SOURCE: Derailleur Beerworks.For the GuardianJustin McCurry reports on a brewery in Osaka, Japan, that employs disabled people and those with addiction issues:

Derailleur employs about 70 people, many of whom have physical and intellectual disabilities. They are given on-the-job training and perform tasks ranging from brewing, labelling, sales and delivery, as well as serving food and drink at the brewery’s three pubs – two in Osaka and one in the central city of Nagoya… Mr Yamagami – known affectionately as Yama-chan – spent his youth drinking illicitly produced alcohol and getting into fights, but decided to apply for a job at the brewery after he lost his sight… “It’s fun to be able to work alongside my friends,” says Yama-chan, a 47-year-old former fishmonger. “Handling the bottles by touch alone is the sort of work I can do without any problem. I need help getting around, but apart from that I can do my job freely. I really enjoy it.”


And, finally, here’s a taste of Bristol street photographer Colin Moody’s latest project:

For more good reading, check out Alan McLeod’s Thursday round-up and Carey’s from Wednesday.

News, nuggets and longreads 14 December 2019: Vintage ale, Christmas beer, winter walks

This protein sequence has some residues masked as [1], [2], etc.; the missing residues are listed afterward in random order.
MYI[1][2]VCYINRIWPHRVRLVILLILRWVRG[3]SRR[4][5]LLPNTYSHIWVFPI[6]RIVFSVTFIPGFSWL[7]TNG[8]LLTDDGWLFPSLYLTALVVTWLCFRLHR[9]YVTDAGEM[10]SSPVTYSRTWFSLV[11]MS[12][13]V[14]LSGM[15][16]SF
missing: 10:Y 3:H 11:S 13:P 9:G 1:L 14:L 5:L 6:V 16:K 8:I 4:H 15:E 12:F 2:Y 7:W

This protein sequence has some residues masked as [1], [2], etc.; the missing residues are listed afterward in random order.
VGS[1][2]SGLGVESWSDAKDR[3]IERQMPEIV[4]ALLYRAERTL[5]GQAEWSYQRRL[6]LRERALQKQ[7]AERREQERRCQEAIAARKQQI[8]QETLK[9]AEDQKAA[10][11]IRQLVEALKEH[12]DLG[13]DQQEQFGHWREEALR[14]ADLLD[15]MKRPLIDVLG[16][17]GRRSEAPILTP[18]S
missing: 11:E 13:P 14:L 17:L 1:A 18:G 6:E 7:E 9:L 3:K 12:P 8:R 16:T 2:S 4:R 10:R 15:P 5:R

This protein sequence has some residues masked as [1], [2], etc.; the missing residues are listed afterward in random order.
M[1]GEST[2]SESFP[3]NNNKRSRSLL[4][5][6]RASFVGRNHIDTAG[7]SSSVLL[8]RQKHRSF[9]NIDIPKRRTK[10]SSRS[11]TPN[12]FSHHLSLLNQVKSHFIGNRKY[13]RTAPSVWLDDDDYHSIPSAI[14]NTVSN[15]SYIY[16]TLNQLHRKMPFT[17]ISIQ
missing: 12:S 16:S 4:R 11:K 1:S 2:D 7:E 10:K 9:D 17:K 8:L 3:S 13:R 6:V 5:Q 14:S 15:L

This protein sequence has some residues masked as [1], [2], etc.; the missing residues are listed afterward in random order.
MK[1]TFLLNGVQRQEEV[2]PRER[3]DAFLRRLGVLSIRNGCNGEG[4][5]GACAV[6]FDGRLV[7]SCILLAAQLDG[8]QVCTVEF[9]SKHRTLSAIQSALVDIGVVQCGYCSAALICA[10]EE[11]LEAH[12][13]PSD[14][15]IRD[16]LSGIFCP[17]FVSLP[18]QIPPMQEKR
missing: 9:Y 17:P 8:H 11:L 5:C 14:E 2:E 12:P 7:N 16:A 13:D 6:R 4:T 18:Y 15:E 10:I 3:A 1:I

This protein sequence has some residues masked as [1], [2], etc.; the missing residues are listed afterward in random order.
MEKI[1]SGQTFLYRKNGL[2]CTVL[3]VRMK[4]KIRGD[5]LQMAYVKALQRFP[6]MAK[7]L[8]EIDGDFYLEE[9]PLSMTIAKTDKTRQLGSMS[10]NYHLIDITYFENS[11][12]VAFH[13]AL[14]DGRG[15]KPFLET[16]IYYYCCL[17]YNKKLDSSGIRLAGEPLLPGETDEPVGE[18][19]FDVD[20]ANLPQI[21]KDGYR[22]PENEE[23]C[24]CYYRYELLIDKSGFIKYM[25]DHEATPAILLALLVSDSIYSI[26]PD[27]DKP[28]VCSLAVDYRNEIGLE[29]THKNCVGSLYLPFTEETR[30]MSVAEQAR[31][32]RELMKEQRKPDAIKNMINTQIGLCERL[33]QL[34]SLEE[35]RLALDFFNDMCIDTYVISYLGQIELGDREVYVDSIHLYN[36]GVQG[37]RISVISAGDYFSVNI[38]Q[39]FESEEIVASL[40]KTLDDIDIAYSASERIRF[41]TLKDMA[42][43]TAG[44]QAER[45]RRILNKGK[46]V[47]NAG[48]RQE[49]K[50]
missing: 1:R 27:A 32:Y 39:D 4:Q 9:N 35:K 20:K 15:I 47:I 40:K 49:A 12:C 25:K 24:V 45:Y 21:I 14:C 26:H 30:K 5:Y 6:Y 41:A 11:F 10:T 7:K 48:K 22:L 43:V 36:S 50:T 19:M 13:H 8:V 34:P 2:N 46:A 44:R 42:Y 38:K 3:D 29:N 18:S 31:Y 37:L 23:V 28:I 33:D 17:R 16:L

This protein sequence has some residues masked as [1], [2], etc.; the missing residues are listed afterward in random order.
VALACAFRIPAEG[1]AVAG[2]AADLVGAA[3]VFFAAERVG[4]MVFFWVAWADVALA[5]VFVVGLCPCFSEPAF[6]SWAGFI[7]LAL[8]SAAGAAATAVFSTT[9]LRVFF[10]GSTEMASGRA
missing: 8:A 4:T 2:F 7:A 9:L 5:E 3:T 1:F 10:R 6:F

Here’s everything on beer and pubs that struck us as worth bookmarking in this past week, from pub numbers to Christmas traditions.

First, a rather pleasing news story: for the first time in a decade, the total number of pubs in the UK has risen rather than falling, according to figures from the Office of National Statistics:

The UK ended March 2019 with 39,135 pubs, 320 more than a year earlier, according to the Office of National Statistics (ONS). It is the first net increase since 2010… The rise marked a dramatic turnaround compared with the previous nine years, during which the UK pub network declined by an average of 732 each year, comparable data showed… While the ONS figures showed an increase, industry trade body the British Beer and Pub Association (BBPA) warned that its own statistics, which capture a higher number of pubs, showed a turning point was yet to be reached.

As ever, it’s worth remembering that there are pubs, and there are pubs – it still seems that suburban backstreet pubs are more at risk than big ones in city centres and on high streets, and that certain neighbourhoods are at greater risk of becoming publess.

Continue reading “News, nuggets and longreads 14 December 2019: Vintage ale, Christmas beer, winter walks”

News, nuggets and longreads 7 December 2019: Marble, micropubs, more takeovers

Here’s all the reading about beer and pubs that grabbed us in the past week, from authenticity to Austria’s part in the birth of lager.

First, some takeover news from the US: Ballast Point has been sold again, sort of, as has Anderson Valley. It feels as if there’s often a flurry of buying and selling of breweries just before Christmas as people seek to seal deals before the end of the calendar year. The twist this time? It isn’t multi-nationals doing the buying. Here’s Jeff Alworth on Ballast Point: